Legislating Morality, Four Views

I recently read an old (1990s) pamphlet written by Bible Presbyterian minister G. W. Fisher titled “Should Morality Be Legislated.” It was a valuable read, well thought out, and fair in explaining the positives and negatives of legislating morality. His major conclusion in the final section titled “So What Is The Church To Do?” was this: “We can never expect our nation again to embrace the concept of moral government unless first there is a change in the hearts of men. God has given to us this gospel of truth to reach out to men. If we want to see a change in our nation, we would do better to throw our energies into reach men for the gospel while necessarily trying to maintain legislative morality.”

While I’m not clear on what Fisher means in “necessarily trying to maintain legislative morality,” I do well take to heart his emphasis that the church is to foremost preach the gospel and so pray that the Lord changes hearts in its hearing.

The general topic of legislating morality brought back in my mind studies I made some years ago on the subject. Studies in which I never was fully satisfied in any answer. Many, including Fisher, have likely studied the question of the Christian and the Law in far more detail than myself, but I do believe that I can add something to Fisher’s work in specifically identifying four actual positions advocated by Christians and giving some reason for accepting the one that I do. While many can agree that morality SHOULD be legislated, the next question—and the trickier one—is WHAT morality is to be legislated?  Four positions I know of on legislating morality are as follows:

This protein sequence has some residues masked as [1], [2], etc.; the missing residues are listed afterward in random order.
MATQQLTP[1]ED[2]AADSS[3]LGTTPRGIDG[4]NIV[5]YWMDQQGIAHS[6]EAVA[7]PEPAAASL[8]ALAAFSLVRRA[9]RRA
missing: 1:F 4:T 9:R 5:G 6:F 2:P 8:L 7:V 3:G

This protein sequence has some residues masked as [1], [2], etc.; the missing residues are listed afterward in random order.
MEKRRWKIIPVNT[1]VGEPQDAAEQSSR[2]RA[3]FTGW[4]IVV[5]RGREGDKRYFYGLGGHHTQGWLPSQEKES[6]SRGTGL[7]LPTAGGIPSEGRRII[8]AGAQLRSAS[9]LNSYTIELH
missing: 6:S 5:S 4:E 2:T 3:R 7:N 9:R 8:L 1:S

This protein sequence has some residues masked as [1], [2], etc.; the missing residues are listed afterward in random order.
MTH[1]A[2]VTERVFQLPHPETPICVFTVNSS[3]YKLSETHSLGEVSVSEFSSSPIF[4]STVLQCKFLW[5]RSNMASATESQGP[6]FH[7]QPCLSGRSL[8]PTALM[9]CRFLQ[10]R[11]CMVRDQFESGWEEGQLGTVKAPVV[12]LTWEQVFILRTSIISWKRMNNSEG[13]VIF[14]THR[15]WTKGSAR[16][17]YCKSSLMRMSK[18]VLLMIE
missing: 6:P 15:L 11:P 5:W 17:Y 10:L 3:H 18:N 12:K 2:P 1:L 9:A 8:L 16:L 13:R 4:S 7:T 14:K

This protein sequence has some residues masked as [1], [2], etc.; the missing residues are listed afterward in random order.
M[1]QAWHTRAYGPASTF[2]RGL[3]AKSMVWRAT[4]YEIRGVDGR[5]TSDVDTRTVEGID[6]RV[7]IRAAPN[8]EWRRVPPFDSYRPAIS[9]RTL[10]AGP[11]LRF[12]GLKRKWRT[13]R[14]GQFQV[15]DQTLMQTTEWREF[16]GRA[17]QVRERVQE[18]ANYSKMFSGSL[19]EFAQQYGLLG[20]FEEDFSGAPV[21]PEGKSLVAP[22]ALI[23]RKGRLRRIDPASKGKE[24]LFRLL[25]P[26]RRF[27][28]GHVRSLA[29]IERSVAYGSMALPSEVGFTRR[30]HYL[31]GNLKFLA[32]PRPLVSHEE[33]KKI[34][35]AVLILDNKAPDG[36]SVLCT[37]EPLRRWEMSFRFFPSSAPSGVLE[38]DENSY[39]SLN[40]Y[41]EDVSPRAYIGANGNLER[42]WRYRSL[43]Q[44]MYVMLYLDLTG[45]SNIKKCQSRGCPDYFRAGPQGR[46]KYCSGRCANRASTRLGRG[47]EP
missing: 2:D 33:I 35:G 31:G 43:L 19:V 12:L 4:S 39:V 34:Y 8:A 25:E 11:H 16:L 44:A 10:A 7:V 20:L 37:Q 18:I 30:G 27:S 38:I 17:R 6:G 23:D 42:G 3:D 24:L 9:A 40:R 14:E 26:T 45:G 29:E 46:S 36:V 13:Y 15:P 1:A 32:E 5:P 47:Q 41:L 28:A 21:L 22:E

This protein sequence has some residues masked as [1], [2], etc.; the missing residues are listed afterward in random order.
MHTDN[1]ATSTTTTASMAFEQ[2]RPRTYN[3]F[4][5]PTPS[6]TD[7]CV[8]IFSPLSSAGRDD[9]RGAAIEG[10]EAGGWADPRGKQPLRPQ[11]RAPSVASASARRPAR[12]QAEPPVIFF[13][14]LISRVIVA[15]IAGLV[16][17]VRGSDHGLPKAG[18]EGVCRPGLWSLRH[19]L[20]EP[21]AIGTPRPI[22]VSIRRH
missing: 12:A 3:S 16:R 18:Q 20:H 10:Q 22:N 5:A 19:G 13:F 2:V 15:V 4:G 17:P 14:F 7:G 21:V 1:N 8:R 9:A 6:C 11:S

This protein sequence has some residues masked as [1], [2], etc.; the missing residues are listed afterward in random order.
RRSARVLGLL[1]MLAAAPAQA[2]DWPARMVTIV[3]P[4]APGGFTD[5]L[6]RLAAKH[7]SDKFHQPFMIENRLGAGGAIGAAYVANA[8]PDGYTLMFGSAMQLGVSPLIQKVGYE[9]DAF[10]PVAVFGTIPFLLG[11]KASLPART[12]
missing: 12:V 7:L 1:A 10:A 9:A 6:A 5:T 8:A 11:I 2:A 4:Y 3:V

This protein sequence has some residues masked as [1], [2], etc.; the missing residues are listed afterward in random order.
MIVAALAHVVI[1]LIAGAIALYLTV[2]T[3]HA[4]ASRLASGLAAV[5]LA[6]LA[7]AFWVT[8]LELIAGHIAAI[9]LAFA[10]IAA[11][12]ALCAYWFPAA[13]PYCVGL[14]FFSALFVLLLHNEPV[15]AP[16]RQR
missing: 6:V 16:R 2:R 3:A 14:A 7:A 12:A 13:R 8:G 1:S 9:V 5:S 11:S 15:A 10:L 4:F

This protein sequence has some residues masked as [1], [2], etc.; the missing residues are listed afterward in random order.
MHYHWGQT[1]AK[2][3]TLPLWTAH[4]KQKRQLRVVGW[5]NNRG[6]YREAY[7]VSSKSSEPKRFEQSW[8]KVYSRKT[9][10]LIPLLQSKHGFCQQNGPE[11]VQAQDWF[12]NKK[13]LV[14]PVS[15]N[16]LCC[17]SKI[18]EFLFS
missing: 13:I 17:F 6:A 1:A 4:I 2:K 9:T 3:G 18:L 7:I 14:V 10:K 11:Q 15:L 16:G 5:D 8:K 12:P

1. Natural Law Only. (Lutheran)
  2. Only the 2nd Half of the Commandments. (Paul Elliot)
  3. The Ten Commandments and General Equity. (Westminster Confession)
  4. All of the Law. (Bahnsen, etc.)

The first position is the argument that there is a law written on the heart so that there is no need to “push” specific Biblical laws of morality upon the populace and so detract from our Christian mission of evangelism and anger the heathen. I believe the Lutheran Church generally holds to this, though perhaps Luther himself did not. Many other Christians hold to this position, fearing any more Biblical approach.

The second position is that of Paul Elliot and the now-defunct Evangelical Reformed Presbyterian Church denomination. I think John Robbins may have held to this. And it is enticing to Christian libertarians. The idea is that the first part of the ten commandments (the vertical commandments) are between God and man and cannot or should not be legislated, but the second part of the commandments (the horizontal commandments) are between man and man and should be legislated. This position may solve some tricky issues, but to divide the commandments in such a way has no Biblical support.

The third position is that of the Westminster Confession and, I believe, Reformed history. It can be a bit hard to understand. All of the ten commandments have continuing validity. The civil laws are done away with but for the “general equity” remaining. This position has it that the ten commandments (and the case laws of the Old Testament showing them in action) are to be applied today but perhaps in some different ways given our context.

Finally, the last position is the Theonomy of Bahnsen and various similar writers with slightly alternative positions. Here, it is said, all of the laws of the Old Testament (meaning the moral and civil) are to have continuing validity and be enforced in a more or less rigid way. While Bahnsen tried to hold this together with the Westminster view, Rushdoony came to argue that Westminster was wrong.

Well, as a Presbyterian minister, I naturally agree with the Westminster position. This does not mean there are not yet remaining questions in my mind. There are plenty.